Transgender people struggle to get adequate medical care because of a host of issues, new research shows
From facing voyeurism to being treated as abnormal to being denied care, some trans patients instead chose to hide their gender identity in some medical settings
And many face a phenomenoin known as "trans broken arm syndrome,' where all medical issues are attributed to their gender identity
TUESDAY, Sept. 26, 2023 (HealthDay News) -- Transgender people have a tough time receiving adequate medical care due to issues like voyeurism, being treated as abnormal and even being denied care due to their gender identity, a new study finds.
“I would say what I read was not surprising at all, based on things I have heard from trans members,” said Tari Hanneman, director of the Health and Aging Program at the Human Rights Campaign Foundation. She reviewed the findings, but was not involved with the study.
“I've heard stories of patients basically being treated as a medical oddity," Hanneman said. "I've even heard horror stories of some residents or medical students taking photographs and things like that, that are just completely inappropriate.”
The study aimed to understand the experiences of transgender people when their identities are known to family medicine clinicians, and to look into the reasons transgender individuals might share, modify or withhold information from their providers.
A diverse community advisory board held seven focus groups with 30 transgender adults living in North America, which included transgender clinicians. Key ideas were coded and analyzed, with four main themes emerging from the focus group discussions.
The first was that transgender people often perceive doctors’ questions as “voyeuristic, stigmatizing or self-protective,” which made patients feel angry, confused and needing to protect themselves. Experiences included things like being repeatedly misgendered and being asked about hormone treatments, even when they had nothing to do with the reason they were seeing the doctor that day.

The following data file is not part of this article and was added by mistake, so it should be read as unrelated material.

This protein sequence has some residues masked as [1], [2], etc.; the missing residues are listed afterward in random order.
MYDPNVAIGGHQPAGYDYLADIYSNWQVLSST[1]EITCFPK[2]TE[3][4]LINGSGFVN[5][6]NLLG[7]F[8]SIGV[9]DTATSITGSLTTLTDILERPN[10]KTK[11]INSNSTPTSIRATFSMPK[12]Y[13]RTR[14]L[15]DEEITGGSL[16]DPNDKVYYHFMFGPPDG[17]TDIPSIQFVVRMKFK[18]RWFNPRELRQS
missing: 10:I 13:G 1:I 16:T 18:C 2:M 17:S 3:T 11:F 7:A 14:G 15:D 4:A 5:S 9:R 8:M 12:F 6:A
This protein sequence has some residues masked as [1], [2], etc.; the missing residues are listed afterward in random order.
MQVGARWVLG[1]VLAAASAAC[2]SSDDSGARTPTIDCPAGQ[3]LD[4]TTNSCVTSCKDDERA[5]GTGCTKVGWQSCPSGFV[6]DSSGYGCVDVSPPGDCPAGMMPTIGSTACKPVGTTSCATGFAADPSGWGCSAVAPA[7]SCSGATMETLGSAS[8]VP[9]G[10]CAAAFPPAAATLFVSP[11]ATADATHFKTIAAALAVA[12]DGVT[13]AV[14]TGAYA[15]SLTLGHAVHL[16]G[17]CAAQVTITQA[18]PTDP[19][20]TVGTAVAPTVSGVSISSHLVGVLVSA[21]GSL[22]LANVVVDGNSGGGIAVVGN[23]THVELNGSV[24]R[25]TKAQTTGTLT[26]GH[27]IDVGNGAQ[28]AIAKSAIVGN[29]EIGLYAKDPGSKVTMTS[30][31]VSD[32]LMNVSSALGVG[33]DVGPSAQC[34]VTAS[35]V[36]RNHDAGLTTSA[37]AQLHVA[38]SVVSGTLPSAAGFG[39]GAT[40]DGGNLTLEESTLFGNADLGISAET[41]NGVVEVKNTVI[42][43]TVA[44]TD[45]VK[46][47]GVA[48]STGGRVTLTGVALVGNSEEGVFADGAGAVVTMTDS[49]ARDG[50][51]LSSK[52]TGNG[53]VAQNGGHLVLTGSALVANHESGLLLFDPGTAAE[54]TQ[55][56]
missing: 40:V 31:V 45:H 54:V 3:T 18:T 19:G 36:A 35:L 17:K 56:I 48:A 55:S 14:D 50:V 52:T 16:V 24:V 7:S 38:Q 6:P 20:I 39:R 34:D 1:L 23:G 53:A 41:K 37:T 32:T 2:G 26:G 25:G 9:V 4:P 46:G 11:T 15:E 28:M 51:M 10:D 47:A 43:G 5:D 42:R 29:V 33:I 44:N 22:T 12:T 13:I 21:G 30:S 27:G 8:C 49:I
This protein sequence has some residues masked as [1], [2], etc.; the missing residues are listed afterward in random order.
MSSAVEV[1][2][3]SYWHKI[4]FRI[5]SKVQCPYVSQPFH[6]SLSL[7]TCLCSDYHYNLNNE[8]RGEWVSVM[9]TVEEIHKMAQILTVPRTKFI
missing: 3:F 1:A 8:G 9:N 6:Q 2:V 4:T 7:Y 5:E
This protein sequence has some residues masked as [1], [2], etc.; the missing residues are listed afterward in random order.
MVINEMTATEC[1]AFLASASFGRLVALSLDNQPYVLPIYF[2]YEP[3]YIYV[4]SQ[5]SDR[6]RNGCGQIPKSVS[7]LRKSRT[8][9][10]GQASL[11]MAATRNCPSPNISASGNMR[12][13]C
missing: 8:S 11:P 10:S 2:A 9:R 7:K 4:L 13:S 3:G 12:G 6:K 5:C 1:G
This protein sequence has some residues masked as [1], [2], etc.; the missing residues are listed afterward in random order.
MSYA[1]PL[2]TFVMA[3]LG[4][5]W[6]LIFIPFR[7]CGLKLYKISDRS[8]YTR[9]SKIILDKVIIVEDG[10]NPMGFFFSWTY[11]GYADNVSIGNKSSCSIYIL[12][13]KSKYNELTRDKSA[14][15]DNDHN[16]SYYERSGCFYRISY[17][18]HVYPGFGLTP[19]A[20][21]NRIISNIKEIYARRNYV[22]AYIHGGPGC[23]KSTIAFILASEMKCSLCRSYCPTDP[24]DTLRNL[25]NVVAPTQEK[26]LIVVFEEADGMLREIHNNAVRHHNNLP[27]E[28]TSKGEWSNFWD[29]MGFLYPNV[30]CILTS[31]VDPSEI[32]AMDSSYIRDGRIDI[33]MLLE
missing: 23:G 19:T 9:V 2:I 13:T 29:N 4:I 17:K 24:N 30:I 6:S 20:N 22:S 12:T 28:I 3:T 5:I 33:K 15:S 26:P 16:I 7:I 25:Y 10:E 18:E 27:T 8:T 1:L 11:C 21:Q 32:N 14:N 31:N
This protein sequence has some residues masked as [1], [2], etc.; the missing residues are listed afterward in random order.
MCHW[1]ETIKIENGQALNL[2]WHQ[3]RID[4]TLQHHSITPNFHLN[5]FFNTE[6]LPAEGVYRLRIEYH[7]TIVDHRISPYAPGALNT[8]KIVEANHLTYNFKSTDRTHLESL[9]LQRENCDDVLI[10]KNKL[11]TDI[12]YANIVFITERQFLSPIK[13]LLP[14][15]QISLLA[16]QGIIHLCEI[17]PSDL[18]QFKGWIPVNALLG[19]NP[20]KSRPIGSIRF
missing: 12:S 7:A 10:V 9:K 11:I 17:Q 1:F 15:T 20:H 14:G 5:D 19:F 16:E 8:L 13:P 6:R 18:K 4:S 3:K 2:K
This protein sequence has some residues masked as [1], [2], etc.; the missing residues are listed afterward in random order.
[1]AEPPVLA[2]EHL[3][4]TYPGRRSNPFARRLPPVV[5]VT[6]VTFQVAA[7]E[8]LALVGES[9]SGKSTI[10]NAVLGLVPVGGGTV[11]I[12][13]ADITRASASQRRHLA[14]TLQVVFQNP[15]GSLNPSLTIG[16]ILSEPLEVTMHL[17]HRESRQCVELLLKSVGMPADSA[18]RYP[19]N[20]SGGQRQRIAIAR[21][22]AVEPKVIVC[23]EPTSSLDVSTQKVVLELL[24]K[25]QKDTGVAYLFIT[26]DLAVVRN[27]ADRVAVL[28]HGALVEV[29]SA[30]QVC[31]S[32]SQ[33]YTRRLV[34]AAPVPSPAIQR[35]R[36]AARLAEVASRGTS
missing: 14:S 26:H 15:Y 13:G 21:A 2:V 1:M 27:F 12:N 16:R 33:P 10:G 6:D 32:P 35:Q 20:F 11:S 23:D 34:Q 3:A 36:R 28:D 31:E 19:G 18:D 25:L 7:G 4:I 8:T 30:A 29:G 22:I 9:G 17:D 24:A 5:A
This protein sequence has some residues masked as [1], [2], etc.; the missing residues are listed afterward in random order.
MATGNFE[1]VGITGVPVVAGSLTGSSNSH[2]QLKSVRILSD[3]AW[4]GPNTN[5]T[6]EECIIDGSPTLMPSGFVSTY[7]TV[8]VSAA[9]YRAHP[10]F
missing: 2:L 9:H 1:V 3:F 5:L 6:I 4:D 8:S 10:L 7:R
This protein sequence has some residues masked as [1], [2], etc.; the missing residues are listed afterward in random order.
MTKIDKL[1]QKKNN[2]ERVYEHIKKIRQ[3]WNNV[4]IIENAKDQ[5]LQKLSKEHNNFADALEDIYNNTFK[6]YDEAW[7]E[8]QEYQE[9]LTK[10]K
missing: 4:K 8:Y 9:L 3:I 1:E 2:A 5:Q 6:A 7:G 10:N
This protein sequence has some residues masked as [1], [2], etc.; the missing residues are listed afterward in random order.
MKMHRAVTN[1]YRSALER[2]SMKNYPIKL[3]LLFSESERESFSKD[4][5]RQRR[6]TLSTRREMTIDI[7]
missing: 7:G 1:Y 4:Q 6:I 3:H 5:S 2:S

“Doctors… ask a lot of invasive questions,” shared one study participant. “I saw a pulmonologist earlier in the year and one of his first questions was, ‘When are you getting genital surgery?’ and I was like, ‘I’m here for my lungs.’”
Other themes included patients being pathologized, denied or given substandard care, or even harmed by doctors, including having a nonconsensual exam performed in one case and inadequate pain medication given after a ruptured appendix in another.
“After clinicians learn that patients are trans, usually transgender people feel that their care gets worse and not better,” said study author Dr. Ash Alpert (pronouns: they/them), a professor of hematology at the Yale School of Medicine. “A number of people in the study talked about how people started misgendering them after they learned that they were transgender instead of getting their pronouns right.”
These medical experiences left the study participants stuck between choosing to reveal their gender identity and face transphobia or withholding their gender identity and consequently receiving ineffective medical care. They also discussed the fact that improving the safety of transgender people in the medical system is complicated due to the medical field being “inherently violent or stigmatizing of transgender people.”
“Some of the folks in the study really talked and thought deeply about what change [in the medical field would] look like,” said Alpert. “Some people talked about folks needing more trainings, or we need to change the electronic health record. But a lot of other participants, including, and maybe particularly, clinicians, had concerns that those changes would not be enough. And that actually what's required is change on a systems level, maybe an institutional level."
Alex Sheldon (pronouns: they/them) is executive director GLMA: Health Professionals Advancing LGBTQ+ Equality.
“These narratives really give voice and add nuance to this well-documented phenomenon of medical misattribution called trans broken arm syndrome,” they said. “And that syndrome refers to this tendency of health care providers to attribute any medical issue or discomfort experienced by a trans and non-binary person directly to their gender identity and therefore then they potentially overlook genuine health concerns. So, those narratives in particular I think serve as a stark reminder of the need for health professionals to treat every patient as a whole person, rather than reducing them to their gender identity.”
Medicine isn’t the only institution of which transgender people have to be wary.
So far in 2023, a record-breaking 568 bills have been introduced in 49 U.S. states and at the federal level that seek to block transgender people from receiving “basic health care, education, legal recognition and the right to publicly exist,” according to Trans Legislation Tracker. These include banning gender-affirming care through the age of 26, banning books that “promote gender fluidity or gender pronouns,” drag show bans and pushing to make someone’s sex assigned at birth as an "immutable" definition of man or woman.
The study was published Sept. 25 in Annals of Family Medicine.
For more transgender identity, visit The Trevor Project.
SOURCES: Alex Sheldon, MA, executive director, GLMA: Health Professionals Advancing LGBTQ+ Equality; Tari Hanneman, MPA, director, Health and Aging Program, Human Rights Campaign Foundation; Ash Alpert, MD, MFA, instructor of medicine, Section of Hematology, Yale Cancer Center, Yale School of Medicine, New Haven, Conn.; Annals of Family Medicine, Sept. 25, 2023
Transgender people face a host of barriers to adequate medical care from clinicians, including voyeurism, being treated as abnormal and even being denied care.